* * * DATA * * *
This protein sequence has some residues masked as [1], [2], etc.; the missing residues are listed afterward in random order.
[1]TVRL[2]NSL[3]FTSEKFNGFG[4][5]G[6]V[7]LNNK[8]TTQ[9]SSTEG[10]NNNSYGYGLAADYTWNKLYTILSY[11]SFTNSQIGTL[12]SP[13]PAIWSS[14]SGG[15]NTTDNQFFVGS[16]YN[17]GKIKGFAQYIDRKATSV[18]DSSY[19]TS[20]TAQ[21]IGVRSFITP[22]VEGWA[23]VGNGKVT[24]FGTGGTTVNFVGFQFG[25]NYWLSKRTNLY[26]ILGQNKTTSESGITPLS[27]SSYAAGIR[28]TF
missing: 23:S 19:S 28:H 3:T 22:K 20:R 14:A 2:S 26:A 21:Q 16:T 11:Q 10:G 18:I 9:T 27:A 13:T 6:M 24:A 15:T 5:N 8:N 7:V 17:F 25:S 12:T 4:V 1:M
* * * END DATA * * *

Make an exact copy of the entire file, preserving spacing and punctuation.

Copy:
This protein sequence has some residues masked as [1], [2], etc.; the missing residues are listed afterward in random order.
[1]TVRL[2]NSL[3]FTSEKFNGFG[4][5]G[6]V[7]LNNK[8]TTQ[9]SSTEG[10]NNNSYGYGLAADYTWNKLYTILSY[11]SFTNSQIGTL[12]SP[13]PAIWSS[14]SGG[15]NTTDNQFFVGS[16]YN[17]GKIKGFAQYIDRKATSV[18]DSSY[19]TS[20]TAQ[21]IGVRSFITP[22]VEGWA[23]VGNGKVT[24]FGTGGTTVNFVGFQFG[25]NYWLSKRTNLY[26]ILGQNKTTSESGITPLS[27]SSYAAGIR[28]TF
missing: 23:S 19:S 28:H 3:T 22:K 20:R 14:A 2:S 26:A 21:Q 16:T 11:Q 10:G 18:I 9:T 27:A 13:T 6:M 24:A 15:T 5:N 8:N 7:V 17:F 25:S 12:T 4:V 1:M